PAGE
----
We are grateful to María Ramos Martínez Bolster, Margarita Nieto and Louis Stern for their assistance in confirming the authenticity of this work. It will be included in their forthcoming catalogue raisonné of the artist's paintings to be published by the Alfredo Ramos Martínez Research Project.
"Look at the honest sincerity of this simple picture," Ramos Martínez instructed his sister, pointing to a large watercolor hanging on the wall of their family home just weeks after he returned from nearly two decades spent working in Europe.
It is spontaneous and it has all the psychology of the people. . . My God! Why did I go to Paris? Could I only be so unsophisticated again. Art must be pure. Yes, I have learned technique, anatomy; I have absorbed a little Giotto, a little El Greco, a little Cézanne, but I have submerged my own individualism. My subconscious is a walking Louvre. I have died of too many advantages. My sympathy is here, where I belong, among my own people.(1)
Schooled in Mexico and sent on to Paris in 1891 to continue his studies, Ramos Martínez returned to Mexico in 1910 a master of post-Impressionist portraiture but estranged from his native Mexican roots. Returning to Mexico on the eve of revolution and at a moment of impassioned national feeling, he redirected the focus of his work to the foundational cultural values of Mexico's past, rediscovering indigenous subjects and creating a new, thoroughly modern, national mythology through his painting. As director of the Academy of Fine Arts, Ramos Martínez would preside over Mexico's celebrated artistic revolution of the 1920s. "Ramos Martnez is a true 'original,'" his student Rafael Vera de Córdoba acclaimed, "who will know how to direct us, so we can become mature men, artists, teachers and patriots. To raise Mexican art to a higher level--that is our destiny."(2)
In his own art, the search for a modern expression for the new, resurgent Mexico returned Ramos Martínez to Mexico's pre-Columbian heritage, and his work revived, in his words, "out of profound love for the marvelous art of our ancestors, Mayas and Aztecs."(3) Native values took on new significance for him after 1929, when he settled in California and Mexico, along with its pre-Hispanic Indian race, acquired greater metaphoric meaning in his work. In the august serenity and architectonic sensation of mature works such as Las gemelas, Ramos Martínez suggestively evokes pre-Columbian precedents, reawakening, as Leo Katz has observed, "the grand power of simplification and the great mastery of architectural design which were so characteristic of the unknown masters of ancient Mexico."(4) The twinned girls, whose larger-than-life-sized heads command the space of the canvas, powerfully embody the native sensuality of their pre-Columbian ancestors. Their faces, which combine Indian and Asian features, express an almost supernatural stillness and quietude that belie what George Raphael Small has described as the "enigmatic, strangely expectant, rather sensuous quality" of their slightly parted lips.(5) This potent femininity is constrained formally by the geometricized braids of hair that decoratively frame their faces in vertical lines; the clean lines and structural symmetry of the plaits lend the women a solemn gravitas and architectonic stability. Compressed within the frame of the canvas, the two faces manifest the timeless grandeur of Mexico's ancient sculpture; sublime and unyielding, they embody the endurance of the Indian race and its renewal in modern Mexico.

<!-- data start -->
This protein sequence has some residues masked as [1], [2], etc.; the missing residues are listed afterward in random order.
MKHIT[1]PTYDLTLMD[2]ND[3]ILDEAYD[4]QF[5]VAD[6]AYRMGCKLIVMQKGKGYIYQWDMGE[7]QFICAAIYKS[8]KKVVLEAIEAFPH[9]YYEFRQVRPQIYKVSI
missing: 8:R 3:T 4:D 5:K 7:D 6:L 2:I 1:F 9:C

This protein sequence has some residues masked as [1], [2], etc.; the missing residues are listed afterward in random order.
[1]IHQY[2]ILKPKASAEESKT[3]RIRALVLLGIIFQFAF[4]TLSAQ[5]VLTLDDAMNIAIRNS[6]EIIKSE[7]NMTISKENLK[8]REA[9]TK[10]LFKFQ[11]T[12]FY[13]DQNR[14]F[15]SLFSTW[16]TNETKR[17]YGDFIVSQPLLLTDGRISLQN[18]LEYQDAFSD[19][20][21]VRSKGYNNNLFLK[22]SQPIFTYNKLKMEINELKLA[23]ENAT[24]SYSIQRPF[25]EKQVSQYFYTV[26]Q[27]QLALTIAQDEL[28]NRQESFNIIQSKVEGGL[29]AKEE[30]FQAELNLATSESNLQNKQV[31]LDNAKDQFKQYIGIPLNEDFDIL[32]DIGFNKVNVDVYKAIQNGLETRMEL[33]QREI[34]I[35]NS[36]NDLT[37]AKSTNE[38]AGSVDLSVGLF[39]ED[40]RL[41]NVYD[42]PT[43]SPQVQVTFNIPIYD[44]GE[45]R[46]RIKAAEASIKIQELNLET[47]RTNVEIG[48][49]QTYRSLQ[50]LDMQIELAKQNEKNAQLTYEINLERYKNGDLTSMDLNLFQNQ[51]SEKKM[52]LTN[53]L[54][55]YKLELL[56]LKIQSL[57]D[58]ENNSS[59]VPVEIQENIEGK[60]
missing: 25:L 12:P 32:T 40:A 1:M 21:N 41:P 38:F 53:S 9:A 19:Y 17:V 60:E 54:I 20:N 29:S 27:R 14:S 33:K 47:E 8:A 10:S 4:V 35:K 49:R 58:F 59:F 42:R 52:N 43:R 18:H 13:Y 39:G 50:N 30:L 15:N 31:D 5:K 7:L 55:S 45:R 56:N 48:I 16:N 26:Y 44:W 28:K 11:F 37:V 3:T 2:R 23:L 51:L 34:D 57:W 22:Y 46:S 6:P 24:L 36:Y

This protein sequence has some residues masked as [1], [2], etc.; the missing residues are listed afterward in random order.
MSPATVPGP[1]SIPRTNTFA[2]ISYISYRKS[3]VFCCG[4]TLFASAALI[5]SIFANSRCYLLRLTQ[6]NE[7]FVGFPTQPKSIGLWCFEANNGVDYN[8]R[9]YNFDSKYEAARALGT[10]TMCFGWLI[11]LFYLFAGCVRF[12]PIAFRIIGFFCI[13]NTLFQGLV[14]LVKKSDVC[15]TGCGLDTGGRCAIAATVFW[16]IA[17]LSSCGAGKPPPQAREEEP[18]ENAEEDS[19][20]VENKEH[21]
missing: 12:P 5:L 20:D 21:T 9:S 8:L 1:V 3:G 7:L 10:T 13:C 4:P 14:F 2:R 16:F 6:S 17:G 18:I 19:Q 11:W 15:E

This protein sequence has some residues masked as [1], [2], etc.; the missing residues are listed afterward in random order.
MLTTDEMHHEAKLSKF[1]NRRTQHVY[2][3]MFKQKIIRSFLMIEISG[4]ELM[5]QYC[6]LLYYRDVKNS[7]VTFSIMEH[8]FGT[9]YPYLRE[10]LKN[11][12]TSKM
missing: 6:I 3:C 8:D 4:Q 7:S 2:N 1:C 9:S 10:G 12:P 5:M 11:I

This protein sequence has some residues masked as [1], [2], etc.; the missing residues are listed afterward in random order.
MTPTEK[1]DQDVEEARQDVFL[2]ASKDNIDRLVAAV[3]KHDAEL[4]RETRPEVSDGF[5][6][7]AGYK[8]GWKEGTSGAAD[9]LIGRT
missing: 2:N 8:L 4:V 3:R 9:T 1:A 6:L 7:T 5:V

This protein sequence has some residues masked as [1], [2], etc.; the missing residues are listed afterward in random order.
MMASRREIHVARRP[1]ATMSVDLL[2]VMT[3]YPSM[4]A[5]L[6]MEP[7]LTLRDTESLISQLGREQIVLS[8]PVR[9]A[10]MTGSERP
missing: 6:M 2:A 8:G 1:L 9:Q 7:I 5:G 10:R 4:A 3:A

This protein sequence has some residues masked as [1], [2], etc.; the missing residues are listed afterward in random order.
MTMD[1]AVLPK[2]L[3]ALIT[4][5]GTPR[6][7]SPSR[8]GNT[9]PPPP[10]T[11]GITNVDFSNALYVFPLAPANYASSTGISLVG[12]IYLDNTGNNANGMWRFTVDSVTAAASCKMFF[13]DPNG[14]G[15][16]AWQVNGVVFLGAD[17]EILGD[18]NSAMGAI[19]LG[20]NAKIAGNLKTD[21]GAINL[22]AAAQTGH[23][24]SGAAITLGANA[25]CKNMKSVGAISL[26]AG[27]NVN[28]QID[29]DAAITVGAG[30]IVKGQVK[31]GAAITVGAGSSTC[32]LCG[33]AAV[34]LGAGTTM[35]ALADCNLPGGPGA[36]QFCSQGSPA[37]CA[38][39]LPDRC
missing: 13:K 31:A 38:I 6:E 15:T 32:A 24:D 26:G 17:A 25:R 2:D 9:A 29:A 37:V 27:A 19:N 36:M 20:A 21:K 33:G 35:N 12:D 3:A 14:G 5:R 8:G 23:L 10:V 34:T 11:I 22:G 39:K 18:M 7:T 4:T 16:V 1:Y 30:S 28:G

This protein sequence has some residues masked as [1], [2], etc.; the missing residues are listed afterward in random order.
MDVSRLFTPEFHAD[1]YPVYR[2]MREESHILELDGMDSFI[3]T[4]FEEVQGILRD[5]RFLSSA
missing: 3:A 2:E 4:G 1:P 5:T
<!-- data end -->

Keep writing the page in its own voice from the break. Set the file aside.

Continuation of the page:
"In Martínez's work the stark simplicity of the forms masks the complexity of the color," Small has remarked, and indeed the rich pigments of Las gemelas occupy a lush and sumptuous range of browns, from auburn to burnt umber.(6) The lyricism of his color, from the mottled background to the ruddy glow of the women's faces, imbues the painting with a mellow warmth and gentle humanism. Against the seething polemics of the famed Mexican muralists in the 1930s, the work of Ramos Martínez speaks poetically to the history of the Mexican people and to its promising future. "Ramos Martínez possesses a great ideal," the Nicaragan poet Rubén Darío exclaimed, "that soon Mexico shall fill a shining place in the art of the world."(7) In the vitality of his mature work, Ramos Martínez positively succeeded in articulating the historical experience of the Mexican people and the great promise of a new, authentically Mexican art.
1) A. Ramos Martínez, quoted in G. R. Small, Ramos Martínez: His Life & Art, Westlake Village, Calif., F & J Publishing Corp., 1975, 77.
2) R. Vera de Córdoba, quoted in M. Nieto, "The Game of Circumstance," Alfredo Ramos Martínez, Beverly Hills, Louis Stern Galleries, 1991, 17.
3) Ramos Martínez, quoted in Small, Ramos Martínez: His Life & Art, 20.
4) L. Katz, quoted in M. Sodi de Ramos Martínez, Alfredo Ramos Martínez, Los Angeles, Martínez Foundation, 1949.
5) Small, Ramos Martínez: His Life & Art, 136.
6) Ibid., 151.
7) R. Darío, quoted in Ramos Martínez, Alfredo Ramos Martínez.